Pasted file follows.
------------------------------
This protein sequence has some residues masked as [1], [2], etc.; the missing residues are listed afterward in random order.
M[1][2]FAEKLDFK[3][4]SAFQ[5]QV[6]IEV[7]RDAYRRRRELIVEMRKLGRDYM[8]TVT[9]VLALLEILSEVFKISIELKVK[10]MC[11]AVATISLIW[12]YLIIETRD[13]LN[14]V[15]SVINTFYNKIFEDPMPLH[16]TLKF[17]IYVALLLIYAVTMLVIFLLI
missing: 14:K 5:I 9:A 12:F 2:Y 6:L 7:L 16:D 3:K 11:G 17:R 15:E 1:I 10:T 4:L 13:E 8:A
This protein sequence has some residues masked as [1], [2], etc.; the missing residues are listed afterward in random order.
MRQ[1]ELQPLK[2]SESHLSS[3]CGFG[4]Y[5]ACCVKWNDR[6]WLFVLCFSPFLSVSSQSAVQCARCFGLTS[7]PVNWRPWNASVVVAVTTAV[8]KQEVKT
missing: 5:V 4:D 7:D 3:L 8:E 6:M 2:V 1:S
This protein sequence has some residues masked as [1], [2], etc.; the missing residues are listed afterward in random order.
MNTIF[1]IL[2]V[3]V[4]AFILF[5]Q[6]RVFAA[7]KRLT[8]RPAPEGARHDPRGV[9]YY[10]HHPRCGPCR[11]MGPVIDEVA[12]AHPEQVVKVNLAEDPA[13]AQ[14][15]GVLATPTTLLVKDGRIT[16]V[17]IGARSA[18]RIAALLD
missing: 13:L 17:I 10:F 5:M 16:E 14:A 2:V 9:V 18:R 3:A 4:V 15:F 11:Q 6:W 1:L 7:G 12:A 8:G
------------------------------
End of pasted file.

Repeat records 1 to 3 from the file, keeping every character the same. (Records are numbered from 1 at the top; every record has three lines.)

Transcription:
This protein sequence has some residues masked as [1], [2], etc.; the missing residues are listed afterward in random order.
M[1][2]FAEKLDFK[3][4]SAFQ[5]QV[6]IEV[7]RDAYRRRRELIVEMRKLGRDYM[8]TVT[9]VLALLEILSEVFKISIELKVK[10]MC[11]AVATISLIW[12]YLIIETRD[13]LN[14]V[15]SVINTFYNKIFEDPMPLH[16]TLKF[17]IYVALLLIYAVTMLVIFLLI
missing: 14:K 5:I 9:A 12:F 2:Y 6:L 7:L 16:D 3:K 11:G 17:R 15:E 1:I 10:T 4:L 13:E 8:A
This protein sequence has some residues masked as [1], [2], etc.; the missing residues are listed afterward in random order.
MRQ[1]ELQPLK[2]SESHLSS[3]CGFG[4]Y[5]ACCVKWNDR[6]WLFVLCFSPFLSVSSQSAVQCARCFGLTS[7]PVNWRPWNASVVVAVTTAV[8]KQEVKT
missing: 5:V 4:D 7:D 3:L 8:E 6:M 2:V 1:S
This protein sequence has some residues masked as [1], [2], etc.; the missing residues are listed afterward in random order.
MNTIF[1]IL[2]V[3]V[4]AFILF[5]Q[6]RVFAA[7]KRLT[8]RPAPEGARHDPRGV[9]YY[10]HHPRCGPCR[11]MGPVIDEVA[12]AHPEQVVKVNLAEDPA[13]AQ[14][15]GVLATPTTLLVKDGRIT[16]V[17]IGARSA[18]RIAALLD
missing: 13:L 17:I 10:F 5:M 16:E 14:A 2:V 9:V 18:R 3:A 4:V 15:F 11:Q 6:W 1:L 7:G 12:A 8:G